By Justin Dahlheimer, First National Bank of Osakis president

“The only thing we have to fear is fear itself.”

–President Franklin Delano Roosevelt

This line from FDR has always resonated with me when I feel anxious. I remember reading it out of a history book, given to me by my Grandpa Newman when I was 17 years old. I imagined a country finding out it was entering a foreign war that would alter the course of the world. I remember wondering what it felt like to face uncertainty like that.

Clearly, these are uncertain times. I think it is important to reflect on these wise words; that the fear churning in our minds, bubbling over in our trips to the stores, and blasting through our televisions and social media feeds is the only thing we should be afraid of. We control the creation of that fear. We can choose to not allow ourselves to participate in it and instead do the things that we need to do to help our community.

The greatest generation did just that when they enlisted to fight a foreign war, rationed our goods to help support our soldiers, and did things never done before because they trusted that it was necessary and would help our cause. The results of those uncertain times launched the most prosperous and dominant nation of people in the world.

The trying times are when we Americans have always risen to the challenge and innovated. I have no doubt that is the opportunity in front of us. We will learn new ways to get work done, help each other and advance forward.

Another appropriate quote from that same book my Grandpa gave me:

“Ask not what your country can do for you — ask what you can do for your country.”

–President John F Kennedy, Jr.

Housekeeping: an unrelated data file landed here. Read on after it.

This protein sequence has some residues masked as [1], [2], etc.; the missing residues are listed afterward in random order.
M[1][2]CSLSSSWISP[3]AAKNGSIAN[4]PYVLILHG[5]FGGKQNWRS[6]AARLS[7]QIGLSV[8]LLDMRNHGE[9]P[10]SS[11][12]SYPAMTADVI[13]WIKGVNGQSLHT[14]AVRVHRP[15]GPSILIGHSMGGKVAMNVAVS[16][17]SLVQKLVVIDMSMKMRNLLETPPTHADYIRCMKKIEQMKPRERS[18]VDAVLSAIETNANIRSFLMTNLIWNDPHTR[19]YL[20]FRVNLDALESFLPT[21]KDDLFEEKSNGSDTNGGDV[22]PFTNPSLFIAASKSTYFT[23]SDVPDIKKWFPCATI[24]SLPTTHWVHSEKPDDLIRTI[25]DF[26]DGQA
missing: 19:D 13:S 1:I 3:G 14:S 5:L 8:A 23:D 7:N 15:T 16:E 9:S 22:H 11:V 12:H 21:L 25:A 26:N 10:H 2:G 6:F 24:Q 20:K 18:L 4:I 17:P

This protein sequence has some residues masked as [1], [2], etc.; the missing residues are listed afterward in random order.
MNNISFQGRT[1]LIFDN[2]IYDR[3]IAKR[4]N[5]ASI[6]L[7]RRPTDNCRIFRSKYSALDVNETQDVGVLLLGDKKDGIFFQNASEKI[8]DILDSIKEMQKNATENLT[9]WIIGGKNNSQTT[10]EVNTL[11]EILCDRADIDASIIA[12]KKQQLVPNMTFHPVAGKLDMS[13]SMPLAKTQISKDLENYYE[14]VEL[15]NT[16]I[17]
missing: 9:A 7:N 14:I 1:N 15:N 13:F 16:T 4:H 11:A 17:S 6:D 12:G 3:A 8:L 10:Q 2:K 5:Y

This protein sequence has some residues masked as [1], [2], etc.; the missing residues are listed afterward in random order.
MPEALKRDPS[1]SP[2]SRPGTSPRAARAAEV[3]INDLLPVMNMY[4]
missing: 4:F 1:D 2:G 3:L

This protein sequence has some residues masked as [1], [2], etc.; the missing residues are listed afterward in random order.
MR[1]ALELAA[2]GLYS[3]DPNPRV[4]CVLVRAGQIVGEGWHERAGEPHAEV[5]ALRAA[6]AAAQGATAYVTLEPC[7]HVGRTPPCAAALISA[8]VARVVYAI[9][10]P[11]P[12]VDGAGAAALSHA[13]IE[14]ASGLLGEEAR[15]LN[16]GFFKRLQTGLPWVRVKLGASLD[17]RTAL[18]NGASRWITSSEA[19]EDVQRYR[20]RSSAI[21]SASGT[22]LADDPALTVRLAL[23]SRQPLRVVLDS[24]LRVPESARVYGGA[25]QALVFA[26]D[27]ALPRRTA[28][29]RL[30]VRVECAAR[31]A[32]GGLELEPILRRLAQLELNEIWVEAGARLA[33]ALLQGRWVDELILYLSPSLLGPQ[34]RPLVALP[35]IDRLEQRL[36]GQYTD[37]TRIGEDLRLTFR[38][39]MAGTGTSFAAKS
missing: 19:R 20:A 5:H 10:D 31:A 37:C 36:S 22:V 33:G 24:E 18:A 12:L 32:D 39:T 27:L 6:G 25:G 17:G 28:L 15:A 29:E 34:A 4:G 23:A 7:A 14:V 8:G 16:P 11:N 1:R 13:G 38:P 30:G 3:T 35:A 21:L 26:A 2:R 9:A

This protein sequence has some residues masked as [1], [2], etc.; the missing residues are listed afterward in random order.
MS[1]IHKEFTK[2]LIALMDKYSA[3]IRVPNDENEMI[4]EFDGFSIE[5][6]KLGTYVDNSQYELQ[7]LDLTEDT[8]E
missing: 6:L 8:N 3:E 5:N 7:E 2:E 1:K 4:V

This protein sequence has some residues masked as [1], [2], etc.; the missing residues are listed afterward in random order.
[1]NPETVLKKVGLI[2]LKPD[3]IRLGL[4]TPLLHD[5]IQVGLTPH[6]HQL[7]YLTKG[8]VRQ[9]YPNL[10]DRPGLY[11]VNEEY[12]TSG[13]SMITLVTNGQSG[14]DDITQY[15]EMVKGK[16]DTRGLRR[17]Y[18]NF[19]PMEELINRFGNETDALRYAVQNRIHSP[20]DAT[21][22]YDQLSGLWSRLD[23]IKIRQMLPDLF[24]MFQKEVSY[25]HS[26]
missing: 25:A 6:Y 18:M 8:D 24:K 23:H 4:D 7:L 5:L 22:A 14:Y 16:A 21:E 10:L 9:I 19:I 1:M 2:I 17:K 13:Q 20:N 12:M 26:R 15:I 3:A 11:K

Our government was not created to take care of its citizens, it was created to empower our citizens to take care of each other. JFK chose to challenge a divided country in the face of needed progress with a statement demanding duty to the freedom we are blessed with.

It is time to consider that statement again. We are not being asked to withdraw from helping one another. We are being asked to protect the vulnerable among us. And looking around this community, we are doing just that. There are so many people doing so many great things. If you need help, reach out to your neighbors, schools, churches, businesses and friends.

If you want to know how you can help, it’s simple:

  • Limit your interactions in public spaces for the time being. Make your trips purposeful, quick and keep distance physically between each other.

  • Use this opportunity to spend more time with your family and loved ones. Call friends. Get caught up on their lives by listening to their words and letting them know you are only a phone call away.

  • Take only what you need and help those vulnerable by working through our institutions to provide them the things they need. Don’t stop shopping or buying from our local businesses (PLEASE support them!), just do so in a manner that honors the guidelines expected of us.

  • Call before you head into the doctor’s office, clinic, or hospital. Have a conversation about the symptoms and know that we’d like to keep those places available for those in need of urgent care.

Every morning, before I walk out the door, I remind myself that these are the times that my grandchildren will be reading about. I want the stories to be ones of heroic unselfishness. A story about countries across the world coming together to solve a common threat. And while it may feel lonely to limit our physical interactions, in a way we’ve never been more connected.

Osakis Voices is a rotating column written by community leaders who share their thoughts in their field of expertise.

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